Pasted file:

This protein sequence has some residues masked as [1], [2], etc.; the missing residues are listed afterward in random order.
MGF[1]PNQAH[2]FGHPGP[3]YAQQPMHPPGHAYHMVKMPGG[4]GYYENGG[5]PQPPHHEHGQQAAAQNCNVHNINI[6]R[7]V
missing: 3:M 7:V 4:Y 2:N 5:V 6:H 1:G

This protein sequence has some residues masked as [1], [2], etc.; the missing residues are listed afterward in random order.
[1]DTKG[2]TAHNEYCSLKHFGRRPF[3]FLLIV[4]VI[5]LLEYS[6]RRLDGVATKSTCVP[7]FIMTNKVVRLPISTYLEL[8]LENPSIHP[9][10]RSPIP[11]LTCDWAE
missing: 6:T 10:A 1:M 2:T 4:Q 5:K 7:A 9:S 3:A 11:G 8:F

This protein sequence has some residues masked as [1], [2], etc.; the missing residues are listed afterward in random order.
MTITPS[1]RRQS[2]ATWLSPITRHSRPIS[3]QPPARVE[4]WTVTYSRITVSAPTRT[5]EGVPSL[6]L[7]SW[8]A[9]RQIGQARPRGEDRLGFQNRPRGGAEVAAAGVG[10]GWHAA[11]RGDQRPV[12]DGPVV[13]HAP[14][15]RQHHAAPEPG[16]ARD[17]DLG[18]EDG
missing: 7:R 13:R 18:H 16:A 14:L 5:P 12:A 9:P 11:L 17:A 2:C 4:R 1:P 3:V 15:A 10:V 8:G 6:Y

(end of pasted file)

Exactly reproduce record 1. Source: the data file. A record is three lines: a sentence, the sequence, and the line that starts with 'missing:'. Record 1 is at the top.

This protein sequence has some residues masked as [1], [2], etc.; the missing residues are listed afterward in random order.
MGF[1]PNQAH[2]FGHPGP[3]YAQQPMHPPGHAYHMVKMPGG[4]GYYENGG[5]PQPPHHEHGQQAAAQNCNVHNINI[6]R[7]V
missing: 3:M 7:V 4:Y 2:N 5:V 6:H 1:G